The darker the color, the more favorable the climate conditions are for survival. The outlined areas represent approximate current range for each season. More on reading these maps.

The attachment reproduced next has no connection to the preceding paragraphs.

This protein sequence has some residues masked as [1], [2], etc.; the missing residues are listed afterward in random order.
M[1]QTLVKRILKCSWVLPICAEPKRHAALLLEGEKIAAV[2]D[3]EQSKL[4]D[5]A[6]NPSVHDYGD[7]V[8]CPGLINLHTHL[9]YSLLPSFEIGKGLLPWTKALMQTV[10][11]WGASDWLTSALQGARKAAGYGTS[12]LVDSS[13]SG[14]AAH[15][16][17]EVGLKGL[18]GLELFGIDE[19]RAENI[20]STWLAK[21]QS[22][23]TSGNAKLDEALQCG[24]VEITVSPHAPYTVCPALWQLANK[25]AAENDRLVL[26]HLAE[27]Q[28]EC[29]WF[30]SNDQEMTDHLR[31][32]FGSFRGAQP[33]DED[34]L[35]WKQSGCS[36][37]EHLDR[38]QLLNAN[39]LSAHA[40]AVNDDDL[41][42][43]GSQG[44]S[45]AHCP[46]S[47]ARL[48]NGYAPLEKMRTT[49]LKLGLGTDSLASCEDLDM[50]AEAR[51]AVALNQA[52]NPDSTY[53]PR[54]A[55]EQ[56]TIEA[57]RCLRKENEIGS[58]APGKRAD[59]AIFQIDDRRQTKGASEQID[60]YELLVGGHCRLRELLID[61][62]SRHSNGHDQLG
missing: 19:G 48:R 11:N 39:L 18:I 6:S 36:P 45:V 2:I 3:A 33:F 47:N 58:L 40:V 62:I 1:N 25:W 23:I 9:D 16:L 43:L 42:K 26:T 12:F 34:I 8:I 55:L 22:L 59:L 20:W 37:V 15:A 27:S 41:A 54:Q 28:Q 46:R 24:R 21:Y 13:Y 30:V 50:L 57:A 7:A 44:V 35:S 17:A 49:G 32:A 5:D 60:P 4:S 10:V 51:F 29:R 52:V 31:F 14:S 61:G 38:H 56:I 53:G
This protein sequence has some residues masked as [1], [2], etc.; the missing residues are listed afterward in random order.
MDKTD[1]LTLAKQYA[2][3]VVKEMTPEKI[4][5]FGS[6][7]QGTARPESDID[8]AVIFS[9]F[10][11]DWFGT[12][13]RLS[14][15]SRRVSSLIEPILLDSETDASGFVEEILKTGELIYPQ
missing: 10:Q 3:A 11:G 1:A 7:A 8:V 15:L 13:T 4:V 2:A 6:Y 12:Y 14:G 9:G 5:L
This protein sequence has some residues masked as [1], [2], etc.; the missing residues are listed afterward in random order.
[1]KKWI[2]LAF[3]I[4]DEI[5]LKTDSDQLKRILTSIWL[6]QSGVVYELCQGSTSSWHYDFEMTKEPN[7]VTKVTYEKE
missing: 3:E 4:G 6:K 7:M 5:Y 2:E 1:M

For decades, forestry practices—emphasizing snag removal, salvage logging, and fire suppression—have negatively affected the Vaux’s Swifts arboreal nest sites. More recently, wildlife researchers are documenting sharp declines in this aerial insectivore’s prey base; even where suitable habitat exists, there may not be enough food. Now the species must contend with climate change. Audubon's climate model forecasts a 99 percent loss of the already beleaguered summer range. Unlike the closely related Chimney Swift, the Vaux’s Swift does not readily colonize artificial nest sites, so active management of western forests and their insect prey will be essential going forward.